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Statistical oxidant air quality prediction model for land use and transportation planning

Atmospheric Environment (1967)
Publication Date
DOI: 10.1016/0004-6981(77)90007-5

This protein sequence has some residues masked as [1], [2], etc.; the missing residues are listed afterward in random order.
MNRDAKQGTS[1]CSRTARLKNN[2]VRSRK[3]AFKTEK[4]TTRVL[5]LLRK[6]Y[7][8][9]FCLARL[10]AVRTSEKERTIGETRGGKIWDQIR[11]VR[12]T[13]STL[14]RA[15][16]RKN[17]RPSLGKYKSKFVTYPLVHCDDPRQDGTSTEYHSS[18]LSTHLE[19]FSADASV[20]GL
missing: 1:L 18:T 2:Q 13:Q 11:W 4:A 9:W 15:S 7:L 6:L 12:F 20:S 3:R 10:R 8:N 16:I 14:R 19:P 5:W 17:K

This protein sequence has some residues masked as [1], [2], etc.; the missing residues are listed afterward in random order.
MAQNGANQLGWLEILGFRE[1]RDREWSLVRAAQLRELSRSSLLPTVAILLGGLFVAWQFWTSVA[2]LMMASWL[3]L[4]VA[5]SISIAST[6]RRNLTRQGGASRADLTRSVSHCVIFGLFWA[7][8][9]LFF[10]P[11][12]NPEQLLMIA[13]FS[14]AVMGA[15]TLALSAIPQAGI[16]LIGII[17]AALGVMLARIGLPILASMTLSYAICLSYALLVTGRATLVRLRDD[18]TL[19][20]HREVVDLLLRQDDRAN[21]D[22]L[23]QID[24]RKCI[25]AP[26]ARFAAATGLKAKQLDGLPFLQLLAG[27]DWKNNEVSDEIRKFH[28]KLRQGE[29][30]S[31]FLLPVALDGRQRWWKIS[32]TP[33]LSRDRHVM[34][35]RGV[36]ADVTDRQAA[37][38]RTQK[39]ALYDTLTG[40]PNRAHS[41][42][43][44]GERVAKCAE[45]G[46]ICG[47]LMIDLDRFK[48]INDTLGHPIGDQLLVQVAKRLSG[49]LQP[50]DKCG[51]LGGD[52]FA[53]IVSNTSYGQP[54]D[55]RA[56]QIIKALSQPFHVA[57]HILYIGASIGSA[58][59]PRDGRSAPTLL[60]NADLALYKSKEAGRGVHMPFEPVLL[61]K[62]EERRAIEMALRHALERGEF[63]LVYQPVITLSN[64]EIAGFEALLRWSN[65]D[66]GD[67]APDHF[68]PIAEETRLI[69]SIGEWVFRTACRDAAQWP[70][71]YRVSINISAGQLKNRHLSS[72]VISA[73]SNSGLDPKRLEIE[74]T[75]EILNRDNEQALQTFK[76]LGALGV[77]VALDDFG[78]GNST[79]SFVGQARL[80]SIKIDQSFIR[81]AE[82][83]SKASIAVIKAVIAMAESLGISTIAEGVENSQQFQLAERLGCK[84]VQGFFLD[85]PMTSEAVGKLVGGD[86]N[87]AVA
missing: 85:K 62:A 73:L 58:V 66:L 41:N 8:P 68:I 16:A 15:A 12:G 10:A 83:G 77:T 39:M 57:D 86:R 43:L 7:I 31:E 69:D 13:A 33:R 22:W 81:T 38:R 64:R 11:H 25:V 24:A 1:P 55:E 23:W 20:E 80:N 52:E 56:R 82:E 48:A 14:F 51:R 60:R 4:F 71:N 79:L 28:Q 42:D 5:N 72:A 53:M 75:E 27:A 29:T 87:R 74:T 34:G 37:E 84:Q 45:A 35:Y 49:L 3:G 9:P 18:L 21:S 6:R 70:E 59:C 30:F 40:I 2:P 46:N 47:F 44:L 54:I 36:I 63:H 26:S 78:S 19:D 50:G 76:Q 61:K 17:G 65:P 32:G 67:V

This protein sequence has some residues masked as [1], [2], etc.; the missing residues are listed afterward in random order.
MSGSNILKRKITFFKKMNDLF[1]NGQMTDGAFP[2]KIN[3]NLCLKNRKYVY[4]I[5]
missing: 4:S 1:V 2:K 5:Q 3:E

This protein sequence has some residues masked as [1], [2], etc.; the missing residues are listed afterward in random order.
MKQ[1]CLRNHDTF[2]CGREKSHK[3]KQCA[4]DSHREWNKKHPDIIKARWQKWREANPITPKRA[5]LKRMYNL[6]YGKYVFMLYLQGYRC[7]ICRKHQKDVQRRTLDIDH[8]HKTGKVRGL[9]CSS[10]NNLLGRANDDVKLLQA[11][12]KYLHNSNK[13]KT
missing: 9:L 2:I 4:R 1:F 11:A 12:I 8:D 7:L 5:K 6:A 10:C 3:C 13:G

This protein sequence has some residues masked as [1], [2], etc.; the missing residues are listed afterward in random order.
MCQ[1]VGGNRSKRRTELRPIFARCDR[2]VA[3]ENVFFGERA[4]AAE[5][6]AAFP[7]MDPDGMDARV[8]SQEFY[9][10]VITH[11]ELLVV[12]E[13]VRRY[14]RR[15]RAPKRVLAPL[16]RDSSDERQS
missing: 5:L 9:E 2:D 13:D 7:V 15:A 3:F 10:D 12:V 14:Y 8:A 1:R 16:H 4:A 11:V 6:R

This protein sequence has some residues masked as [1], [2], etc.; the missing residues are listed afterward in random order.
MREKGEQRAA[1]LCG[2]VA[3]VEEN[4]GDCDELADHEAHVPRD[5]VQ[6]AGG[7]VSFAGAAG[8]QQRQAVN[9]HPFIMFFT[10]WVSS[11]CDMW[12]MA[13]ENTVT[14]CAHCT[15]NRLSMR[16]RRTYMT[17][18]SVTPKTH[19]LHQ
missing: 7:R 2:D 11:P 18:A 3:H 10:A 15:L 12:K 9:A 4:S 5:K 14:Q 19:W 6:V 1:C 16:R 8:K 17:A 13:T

Abstract A statistical model has been developed for the prediction of changes in oxidant air quality as a function of location resulting from the creation of an indirect source or the implementation of a land use or transportation plan. The model is implemented, as an illustrative example, for the regional air basin comprised of San Diego County, in the United States, and Tijuana, in Mexico. Los Angeles and San Diego geocoded reactive hydrocarbon emission inventories from mobile and stationary sources for 1969 and 1970 have been used with wind data and observed oxidant air quality in order to calibrate a statistical relationship between emissions and air quality. This relationship, applied to the San Diego-Tijuana region, has then been used with a 1975 base case geocoded emissions inventory to generate a base case 1975 oxidant index as a function of position. An altered 1975 geocoded emissions function incorporating the predicted emissions effects of changed land use can then be employed to generate a new 1975 oxidant function. The difference between the new and old oxidant functions represents the effect, area by area, of the change in land use on air quality. To demonstrate the possibilities of this type of model, three examples of air quality impact assessments have been carried out: first, the impact of a proposed regional shopping center, second, the effects of a proposed large scale development, third, an analysis of an “Existing Trends” 1995 alternative regional transportation and land use plan for the San Diego-Tijuana region. The resulting predicted changes in oxidant air quality, measured by the number of additional hours per year that the U.S. Federal oxidant standard is to be exceeded, are displayed as a function of position over the air basin. Given the emissions resulting from changed land use, the calculation of air quality change requires only a modest amount of computer time, and thus this type of model can inexpensively and rapidly be used to evaluate the approximate air pollution effects of planning alternatives.

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